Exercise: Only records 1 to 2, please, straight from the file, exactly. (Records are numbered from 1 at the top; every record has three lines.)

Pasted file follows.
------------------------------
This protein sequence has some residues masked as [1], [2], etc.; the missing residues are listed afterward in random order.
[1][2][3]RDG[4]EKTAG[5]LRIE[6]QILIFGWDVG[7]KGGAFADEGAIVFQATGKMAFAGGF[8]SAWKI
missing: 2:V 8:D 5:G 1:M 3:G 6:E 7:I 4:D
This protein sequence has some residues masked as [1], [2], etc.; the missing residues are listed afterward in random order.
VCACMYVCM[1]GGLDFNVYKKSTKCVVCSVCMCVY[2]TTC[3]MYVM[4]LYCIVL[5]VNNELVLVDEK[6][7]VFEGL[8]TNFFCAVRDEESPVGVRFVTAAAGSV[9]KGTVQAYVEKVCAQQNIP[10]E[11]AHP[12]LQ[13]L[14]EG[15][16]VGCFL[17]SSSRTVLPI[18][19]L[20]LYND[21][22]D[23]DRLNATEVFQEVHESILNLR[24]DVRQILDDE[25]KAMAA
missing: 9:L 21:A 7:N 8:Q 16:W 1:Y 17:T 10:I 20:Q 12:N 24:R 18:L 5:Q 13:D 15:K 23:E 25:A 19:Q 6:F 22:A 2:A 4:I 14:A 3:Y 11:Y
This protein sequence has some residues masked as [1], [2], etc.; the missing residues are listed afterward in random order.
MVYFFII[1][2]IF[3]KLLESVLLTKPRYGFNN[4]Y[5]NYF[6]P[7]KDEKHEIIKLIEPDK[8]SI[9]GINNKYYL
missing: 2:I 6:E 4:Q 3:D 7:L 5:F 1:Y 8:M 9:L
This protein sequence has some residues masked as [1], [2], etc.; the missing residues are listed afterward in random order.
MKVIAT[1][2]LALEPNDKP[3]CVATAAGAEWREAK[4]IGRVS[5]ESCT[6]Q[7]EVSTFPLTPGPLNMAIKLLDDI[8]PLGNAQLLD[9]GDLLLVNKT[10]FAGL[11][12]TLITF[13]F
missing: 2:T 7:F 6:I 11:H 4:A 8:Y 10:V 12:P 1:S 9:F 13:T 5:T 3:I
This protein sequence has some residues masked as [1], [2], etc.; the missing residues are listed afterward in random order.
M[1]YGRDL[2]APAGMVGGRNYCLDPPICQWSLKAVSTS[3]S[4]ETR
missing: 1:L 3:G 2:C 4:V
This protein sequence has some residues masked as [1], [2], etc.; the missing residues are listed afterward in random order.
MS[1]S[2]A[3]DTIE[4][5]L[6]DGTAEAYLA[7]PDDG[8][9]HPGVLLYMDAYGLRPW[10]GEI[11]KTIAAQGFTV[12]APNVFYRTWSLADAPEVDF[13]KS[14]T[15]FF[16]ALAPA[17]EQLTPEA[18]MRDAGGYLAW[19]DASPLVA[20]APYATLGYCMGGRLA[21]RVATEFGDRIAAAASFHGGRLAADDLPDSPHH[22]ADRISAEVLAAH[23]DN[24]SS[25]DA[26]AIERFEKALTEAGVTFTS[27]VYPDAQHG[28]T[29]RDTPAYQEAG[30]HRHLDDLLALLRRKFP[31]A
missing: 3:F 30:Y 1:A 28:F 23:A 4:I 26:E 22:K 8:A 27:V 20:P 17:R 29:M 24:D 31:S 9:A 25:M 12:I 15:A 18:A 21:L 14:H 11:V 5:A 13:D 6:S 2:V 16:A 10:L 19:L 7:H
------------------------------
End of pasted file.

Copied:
This protein sequence has some residues masked as [1], [2], etc.; the missing residues are listed afterward in random order.
[1][2][3]RDG[4]EKTAG[5]LRIE[6]QILIFGWDVG[7]KGGAFADEGAIVFQATGKMAFAGGF[8]SAWKI
missing: 2:V 8:D 5:G 1:M 3:G 6:E 7:I 4:D
This protein sequence has some residues masked as [1], [2], etc.; the missing residues are listed afterward in random order.
VCACMYVCM[1]GGLDFNVYKKSTKCVVCSVCMCVY[2]TTC[3]MYVM[4]LYCIVL[5]VNNELVLVDEK[6][7]VFEGL[8]TNFFCAVRDEESPVGVRFVTAAAGSV[9]KGTVQAYVEKVCAQQNIP[10]E[11]AHP[12]LQ[13]L[14]EG[15][16]VGCFL[17]SSSRTVLPI[18][19]L[20]LYND[21][22]D[23]DRLNATEVFQEVHESILNLR[24]DVRQILDDE[25]KAMAA
missing: 9:L 21:A 7:N 8:Q 16:W 1:Y 17:T 10:I 20:Q 12:N 24:R 18:L 5:Q 13:D 15:K 23:E 25:A 19:Q 6:F 22:A 2:A 4:I 14:A 3:Y 11:Y